The perfect "love" song for these cute little "sushi" wheels! Perry Como got a whole new generation of admirers when they used this song in the fabulous movie, "Blast From the Past." Watch this scene and just enjoy it! Seriously! Click on that link! Perry's voice has no tricks - no engineered nuance. His is just a good old-fashioned clear singing voice that you could listen to for hours. And this song captures that head-over-heels feeling of falling in love. If you're not grinning ear to ear by the end of this song, you have no heart! Round and round goes our life and our love. And round and round goes these dessert sushi rolls - and they're likely to roll right into your heart and stay there!
I've been thinking alot lately about me and my husband's friendship/courtship. It was on the unique side. We'd met in my hometown in Pennsylvania but he lived 2000 miles away in Utah. So we got to know each other through letters.
At first these letters were friend to friend. But I knew something was changing when I realized that I was looking forward to his letters with increased excitement and anticipation. No matter how rotten my day had been, when I got home and saw that I had a letter from him, my heart just exploded with joy and I raced up to my room to read what he had to say. I fell in love with him through those letters. We talked on the phone now and then. That's back when long distance phone calls were for emergencies or special occasions. Phone calls are nice - hearing each other's voice. But letters - you can read them over and over and over again. Sigh!!!
I've saved all of his letters. That's them in the photo above. I store them in this little cedar box. Some day our children and grandchildren will read these letters and know the foundation of love from which they were born. It does me good to pull them out and reread them. I still get that tingly feeling inside and remember the giddiness of that young girl I used to be.
The funny thing is - as much as I loved him back then is nothing compared to how much I love him today. Our life has gone round and round and round. We've shared indescribable joys. We've weathered some serious trials and rough spots. And we've definitely hit some bumps along the way. But here we are - still in love - still together.
I asked him last week - a little early, I know - if he'd be my valentine this year. He said yes!
Be still my heart!
I came up with the idea for today's recipe while brainstorming with my daughter. I really thought it was an original idea of mine - until I Googled it. It appeared that my original idea had already been someone else's original idea. Oh well. It doesn't mean it wasn't a great idea! But it's been "rolling" around in my brain for a couple years now as I've battled with my fear of making candy - and fear of failure.
Candy scares me. It has just always seemed like science lab type of cooking. And, it is, to a point. But, after some internet research, and some great instruction from my mother-in-law (my candy guru), I rolled up my sleeves and decided to turn my thoughts into reality! Dessert "sushi"! It's a good thing!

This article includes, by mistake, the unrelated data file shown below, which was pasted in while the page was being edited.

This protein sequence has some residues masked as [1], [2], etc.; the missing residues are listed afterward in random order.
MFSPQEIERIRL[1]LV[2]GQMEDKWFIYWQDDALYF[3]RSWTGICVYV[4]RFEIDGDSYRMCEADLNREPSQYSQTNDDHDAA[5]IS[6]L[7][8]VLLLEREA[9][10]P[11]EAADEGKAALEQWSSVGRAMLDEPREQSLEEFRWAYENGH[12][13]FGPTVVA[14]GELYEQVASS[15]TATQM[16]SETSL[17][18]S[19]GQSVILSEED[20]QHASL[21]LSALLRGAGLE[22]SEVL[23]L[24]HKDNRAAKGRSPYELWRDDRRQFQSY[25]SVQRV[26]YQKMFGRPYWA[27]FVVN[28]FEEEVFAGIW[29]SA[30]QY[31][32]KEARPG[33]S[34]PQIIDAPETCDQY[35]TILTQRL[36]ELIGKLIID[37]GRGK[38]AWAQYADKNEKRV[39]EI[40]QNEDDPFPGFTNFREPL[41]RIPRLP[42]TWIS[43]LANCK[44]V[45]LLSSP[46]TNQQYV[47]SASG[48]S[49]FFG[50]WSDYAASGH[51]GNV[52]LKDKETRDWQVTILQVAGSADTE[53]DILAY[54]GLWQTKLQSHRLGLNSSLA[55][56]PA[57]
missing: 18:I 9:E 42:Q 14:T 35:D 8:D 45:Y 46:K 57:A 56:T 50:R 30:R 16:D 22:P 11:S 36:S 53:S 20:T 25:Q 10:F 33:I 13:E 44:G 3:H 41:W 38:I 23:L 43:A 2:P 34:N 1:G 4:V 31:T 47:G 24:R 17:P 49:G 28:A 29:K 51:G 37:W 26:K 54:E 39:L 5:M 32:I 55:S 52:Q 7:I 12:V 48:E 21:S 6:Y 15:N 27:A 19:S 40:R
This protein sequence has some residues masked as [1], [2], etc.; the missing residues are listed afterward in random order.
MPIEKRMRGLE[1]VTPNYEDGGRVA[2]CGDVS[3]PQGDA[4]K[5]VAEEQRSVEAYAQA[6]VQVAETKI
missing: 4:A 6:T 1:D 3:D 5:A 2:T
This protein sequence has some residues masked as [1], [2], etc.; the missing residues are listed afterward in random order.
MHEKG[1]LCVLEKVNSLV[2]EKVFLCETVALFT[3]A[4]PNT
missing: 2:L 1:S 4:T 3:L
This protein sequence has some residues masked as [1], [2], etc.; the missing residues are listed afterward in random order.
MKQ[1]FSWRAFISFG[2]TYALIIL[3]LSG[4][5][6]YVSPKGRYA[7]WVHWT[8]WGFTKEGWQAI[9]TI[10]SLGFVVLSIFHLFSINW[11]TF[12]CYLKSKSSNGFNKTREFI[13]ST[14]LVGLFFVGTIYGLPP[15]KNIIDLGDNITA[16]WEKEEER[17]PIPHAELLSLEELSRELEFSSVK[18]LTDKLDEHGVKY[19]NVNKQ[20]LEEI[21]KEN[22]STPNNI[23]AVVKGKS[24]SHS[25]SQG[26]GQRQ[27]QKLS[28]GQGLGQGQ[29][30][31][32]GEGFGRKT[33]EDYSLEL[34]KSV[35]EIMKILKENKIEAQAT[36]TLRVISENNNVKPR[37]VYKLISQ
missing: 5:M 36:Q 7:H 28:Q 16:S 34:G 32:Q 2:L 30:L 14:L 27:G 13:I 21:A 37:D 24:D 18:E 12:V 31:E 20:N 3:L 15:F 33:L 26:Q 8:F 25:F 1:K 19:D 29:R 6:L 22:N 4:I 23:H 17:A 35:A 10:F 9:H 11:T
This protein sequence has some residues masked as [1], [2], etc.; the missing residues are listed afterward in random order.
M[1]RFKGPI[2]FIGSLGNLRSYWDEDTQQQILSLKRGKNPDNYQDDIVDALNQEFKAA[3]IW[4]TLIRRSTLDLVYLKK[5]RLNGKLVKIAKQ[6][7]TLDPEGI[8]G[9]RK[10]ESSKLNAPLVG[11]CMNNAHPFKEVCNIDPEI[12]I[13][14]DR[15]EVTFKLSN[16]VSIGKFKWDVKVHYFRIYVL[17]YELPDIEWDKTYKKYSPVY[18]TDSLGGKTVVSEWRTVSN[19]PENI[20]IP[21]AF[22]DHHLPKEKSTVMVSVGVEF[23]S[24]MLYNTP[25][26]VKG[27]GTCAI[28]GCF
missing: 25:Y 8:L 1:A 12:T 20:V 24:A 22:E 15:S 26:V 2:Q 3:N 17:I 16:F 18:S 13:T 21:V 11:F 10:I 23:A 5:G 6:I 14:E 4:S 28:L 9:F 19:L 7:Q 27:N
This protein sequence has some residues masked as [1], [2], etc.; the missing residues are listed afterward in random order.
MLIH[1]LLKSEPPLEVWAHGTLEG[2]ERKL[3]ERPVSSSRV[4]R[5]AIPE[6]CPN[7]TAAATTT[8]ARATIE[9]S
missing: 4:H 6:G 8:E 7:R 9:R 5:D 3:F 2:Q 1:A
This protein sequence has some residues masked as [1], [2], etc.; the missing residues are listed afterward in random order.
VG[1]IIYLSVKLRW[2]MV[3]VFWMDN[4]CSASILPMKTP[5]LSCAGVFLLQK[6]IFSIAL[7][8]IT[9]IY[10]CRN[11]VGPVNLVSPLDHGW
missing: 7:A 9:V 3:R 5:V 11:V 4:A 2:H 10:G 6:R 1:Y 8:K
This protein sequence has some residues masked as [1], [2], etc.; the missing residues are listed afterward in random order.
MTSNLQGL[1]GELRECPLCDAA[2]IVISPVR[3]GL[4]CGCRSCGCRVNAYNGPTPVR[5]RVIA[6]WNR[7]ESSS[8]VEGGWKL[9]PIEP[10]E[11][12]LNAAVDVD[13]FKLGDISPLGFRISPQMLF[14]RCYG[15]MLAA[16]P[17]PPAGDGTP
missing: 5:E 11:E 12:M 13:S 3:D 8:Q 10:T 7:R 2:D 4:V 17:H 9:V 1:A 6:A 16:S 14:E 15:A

I had hoped to be able to turn those cherry fondant centers into a heart shape. I couldn't get it to work. If you have an idea of how to do it, please let me know! Nevertheless, I'm thrilled with the end result. It's a cherry fondant center inside a chocolate ganache ring inside of a coconut candy ring.
Nothing about this is difficult so don't be wary of wading in. It's also a great recipe to do in stages. You can make the fondant when you have a half an hour and wrap it and set it aside. Roll the fondant into logs when you have another 20 minutes. Same with the ganache. That takes about 20 minutes to make. Set it aside and it'll keep for you. Same with the coconut wrapping. It's just as patient as the others to wait. It takes about 20 minutes to make as well.
This recipe makes 8 "sushi" rolls. You get 8 - 10 pieces from each roll. You can make alot of people happy for Valentine's Day this year with this recipe!
Cherry Chocolate "Sushi"
makes 8 rolls
1/2 c. cream
1 1/2 c. sugar
2 t. light corn syrup
pinch of kosher salt
1 T. unsalted butter
1 t. almond flavoring
several drops of red food coloring
24 oz. chocolate - I used semi-sweet chocolate chips
1 1/2 c. heavy cream
2 c. light corn syrup
1 c. sugar
1/2 t. kosher salt
2 T. unsalted butter
24 oz. shredded coconut
You will need a candy thermometer, some thread (preferably heavy duty), and some powdered sugar.
Grease a large cookie sheet with the tablespoon of butter called for in the recipe and set aside. You can also use a marble slab or your counter top if its made of a heat resistant material.
Place the cream, sugar, light corn syrup, and salt in a heavy-bottomed 3 qt. pan. You need room for the liquid to bubble up without bubbling over. Stir until combined. Using a pastry brush and water or a wet paper towel, wash the sides of the inside of the pan above the level of the liquid, making sure no sugar crystals remain on the side after stirring. It's ok if the water drips down into your ingredients.
Once the sugar crystals are washed down, DO NOT STIR AGAIN and place over medium to medium high heat. Place the candy thermometer in the pan according to its directions. Bring the mixture to a boil and continue boiling it until it reaches 238-240 degrees Fahrenheit.
Pour immediately onto the buttered sheet tray. Do not scrape out the pan.